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14 Articles in Volume 9, Issue #7
Anomalous Opiate Detection in Compliance Monitoring
Anticipating Biotechnological Trends in Pain Care
Continuous Lumbar Epidural Infusion of Steroid
Disordered Sacroiliac Joint Pain
Efficacy of Stimulants in Migraineurs with Comorbidities
Hand Tremor with Dental Medicine Implications
Helping Patients Understand the
Non-surgical Spinal Decompression (NSSD)
Pain Management in Nursing Homes and Hospice Care
Patients Who Require Ultra-high Opioid Doses
Relief of Symptoms Associated with Peripheral Neuropathy
Share the Risk Pain Management in a Dedicated Facility
The Multi-disciplinary Pain Medicine Fellowship
Thermal Imaging Guided Laser Therapy: Part 2

Anticipating Biotechnological Trends in Pain Care

Precautionary Purpose and Process
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“Slight not what is near through aiming at what is far.”1

Robert Foery, PhD, DABCC/TC

The past decades have evidenced considerable progress in capability and applications of technology in neurosciences. Neurotechnology— the science and devices that allow analysis, understanding, and treatment of the brain and nervous system—has changed the face of both health care and society, at-large. In the former case, the use of new technologies, and novel applications of existing techniques and devices, have allowed heretofore unforeseen ability to depict, assess, and manipulate the neural system in vivo. In the latter case, the information and knowledge gained from the use of these technologies has affected public expectations of the technological type and extent of medical care, as well as an alteration of social conduct.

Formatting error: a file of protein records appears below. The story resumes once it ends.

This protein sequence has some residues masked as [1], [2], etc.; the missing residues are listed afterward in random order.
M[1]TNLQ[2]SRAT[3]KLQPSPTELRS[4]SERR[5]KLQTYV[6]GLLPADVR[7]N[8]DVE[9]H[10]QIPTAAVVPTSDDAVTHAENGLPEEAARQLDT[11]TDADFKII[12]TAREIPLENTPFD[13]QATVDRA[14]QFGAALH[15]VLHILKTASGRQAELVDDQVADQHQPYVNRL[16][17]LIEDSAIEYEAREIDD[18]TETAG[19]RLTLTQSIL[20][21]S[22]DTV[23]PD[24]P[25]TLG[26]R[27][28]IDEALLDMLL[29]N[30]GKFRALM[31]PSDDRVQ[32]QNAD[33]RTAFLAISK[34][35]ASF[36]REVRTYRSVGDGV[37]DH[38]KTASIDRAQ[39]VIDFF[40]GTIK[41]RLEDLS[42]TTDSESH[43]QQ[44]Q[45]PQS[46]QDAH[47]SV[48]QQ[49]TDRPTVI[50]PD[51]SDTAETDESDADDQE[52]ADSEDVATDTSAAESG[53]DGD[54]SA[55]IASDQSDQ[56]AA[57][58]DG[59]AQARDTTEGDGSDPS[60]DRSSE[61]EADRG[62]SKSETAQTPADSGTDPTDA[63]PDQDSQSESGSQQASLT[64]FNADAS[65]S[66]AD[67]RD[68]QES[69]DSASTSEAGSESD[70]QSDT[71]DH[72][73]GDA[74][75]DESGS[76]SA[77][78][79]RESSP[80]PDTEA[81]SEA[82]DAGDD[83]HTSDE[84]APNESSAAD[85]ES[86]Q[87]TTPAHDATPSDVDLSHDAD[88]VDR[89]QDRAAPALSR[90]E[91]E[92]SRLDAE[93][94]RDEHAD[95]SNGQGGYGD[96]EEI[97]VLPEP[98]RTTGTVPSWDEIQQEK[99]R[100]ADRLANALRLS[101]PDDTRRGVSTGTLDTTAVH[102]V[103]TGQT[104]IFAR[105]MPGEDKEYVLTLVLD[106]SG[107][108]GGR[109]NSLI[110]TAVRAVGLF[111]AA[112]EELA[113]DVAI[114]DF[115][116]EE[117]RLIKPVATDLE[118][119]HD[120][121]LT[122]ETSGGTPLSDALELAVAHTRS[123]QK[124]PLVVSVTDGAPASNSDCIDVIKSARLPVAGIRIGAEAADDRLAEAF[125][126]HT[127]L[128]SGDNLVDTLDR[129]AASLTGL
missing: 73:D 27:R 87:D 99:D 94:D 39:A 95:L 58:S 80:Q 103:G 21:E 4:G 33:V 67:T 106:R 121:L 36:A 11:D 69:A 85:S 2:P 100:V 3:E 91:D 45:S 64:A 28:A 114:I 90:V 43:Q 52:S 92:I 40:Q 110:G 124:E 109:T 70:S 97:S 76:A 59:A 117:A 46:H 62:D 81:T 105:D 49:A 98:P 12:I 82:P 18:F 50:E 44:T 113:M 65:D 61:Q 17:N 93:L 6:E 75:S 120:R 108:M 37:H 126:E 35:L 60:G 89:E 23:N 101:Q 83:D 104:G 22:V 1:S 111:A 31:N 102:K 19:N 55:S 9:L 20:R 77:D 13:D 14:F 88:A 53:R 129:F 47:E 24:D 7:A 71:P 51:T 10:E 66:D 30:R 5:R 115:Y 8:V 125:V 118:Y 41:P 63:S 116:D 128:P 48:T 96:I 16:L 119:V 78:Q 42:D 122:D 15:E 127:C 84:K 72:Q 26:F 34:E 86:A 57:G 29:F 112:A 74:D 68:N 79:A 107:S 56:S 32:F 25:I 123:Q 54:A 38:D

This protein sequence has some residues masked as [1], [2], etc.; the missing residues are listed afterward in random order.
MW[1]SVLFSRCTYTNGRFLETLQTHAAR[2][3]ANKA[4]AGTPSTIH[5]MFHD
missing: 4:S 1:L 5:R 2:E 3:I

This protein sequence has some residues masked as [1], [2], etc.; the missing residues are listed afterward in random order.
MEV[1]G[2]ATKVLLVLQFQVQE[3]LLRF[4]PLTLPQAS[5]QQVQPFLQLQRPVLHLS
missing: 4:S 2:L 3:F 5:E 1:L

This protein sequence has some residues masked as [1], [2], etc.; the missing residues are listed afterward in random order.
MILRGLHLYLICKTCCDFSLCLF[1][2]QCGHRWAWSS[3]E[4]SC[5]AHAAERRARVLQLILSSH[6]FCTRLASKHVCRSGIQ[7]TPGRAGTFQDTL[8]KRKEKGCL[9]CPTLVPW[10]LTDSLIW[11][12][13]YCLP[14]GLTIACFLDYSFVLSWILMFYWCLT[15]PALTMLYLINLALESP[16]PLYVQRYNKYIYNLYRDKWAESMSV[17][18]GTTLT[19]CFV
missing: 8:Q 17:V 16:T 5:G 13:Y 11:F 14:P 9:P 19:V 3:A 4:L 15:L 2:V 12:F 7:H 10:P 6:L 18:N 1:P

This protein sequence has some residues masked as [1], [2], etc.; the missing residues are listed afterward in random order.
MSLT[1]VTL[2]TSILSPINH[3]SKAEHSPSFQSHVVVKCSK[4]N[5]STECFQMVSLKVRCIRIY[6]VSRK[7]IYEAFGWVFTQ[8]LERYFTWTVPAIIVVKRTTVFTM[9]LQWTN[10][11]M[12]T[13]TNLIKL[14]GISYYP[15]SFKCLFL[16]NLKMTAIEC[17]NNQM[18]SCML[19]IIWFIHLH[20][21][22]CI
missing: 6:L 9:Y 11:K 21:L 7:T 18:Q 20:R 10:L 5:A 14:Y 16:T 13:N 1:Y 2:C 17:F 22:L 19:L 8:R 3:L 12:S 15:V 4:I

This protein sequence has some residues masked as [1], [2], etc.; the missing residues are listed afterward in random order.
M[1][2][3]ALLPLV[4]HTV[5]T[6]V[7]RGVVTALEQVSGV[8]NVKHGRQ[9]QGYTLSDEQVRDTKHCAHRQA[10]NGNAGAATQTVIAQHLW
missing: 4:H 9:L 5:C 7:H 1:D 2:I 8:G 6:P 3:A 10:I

Pain care reflects this technological turn, as there is increasing reliance and hope resting upon technological innovation to advance research—of both technology itself, and use of the technologies as tools—and to translate this research into clinical therapeutics.2,3 The tools of neurotechnology also conjoin advances made in other disciplines, namely genetics, nanoscience and computation (i.e., cyber-science). Each and all of these offer somewhat unique properties and capabilities that affect multiple dimensions of neural systems. For example, genetic manipulation that provides means to change the expression of particular neural phenotypes over various timeframes (e.g., generationally; within an individual’s lifespan, etc.). Nanotechnology allows articulation and manipulation at the sub-cellular scale, while cyber technology creates almost boundless access to information. Clearly, these technologies may be focused upon neural applications and/or coupled to other technologies that directly engage neurological systems and functions. We posit that taken together, geno-, nano-, neuro-, and cyber-science may converge to constitute something of a ‘singularity’ as described by Ray Kurzweil.4 The fusion of these technologies will likely lead to a paradigm shift that changes what we know, how we know it, and the social attitudes and actions that arise from this new knowledge and capability.5

Effects of Biotechnological Convergence Upon Pain Care

How might this change in the scientific and social order affect the scope and conduct of pain care? Given that (1) an underlying maxim of achieving ‘good’ is the driving force that generates the development and use of technology, at least in health care (albeit implicitly); and (2) pain is construed as an existential loss (i.e., negatively impacting the ‘good’ of life); then the employment of these new technologies toward ameliorating, if not wholly eliminating, pain would be axiomatic.6,7 However, it is important that while striving for good, we remain aware of potential burdens, risks and harms. For example, while progress in the field may be conceptually ‘aimed’ and pulled by profound philosophical and practical questions of the human condition (e.g., pain, suffering, physical degeneration, etc.), in reality, the pace and extent of technological advancement(s) may be ‘pushed’ by other, non-medical agendas (e.g., market forces, sociopolitical imperatives).8 As well, our understanding of the brain-mind remains speculative and the ‘hard problems’ of neuroscience (viz., what is consciousness, the mind, the self?) persist.9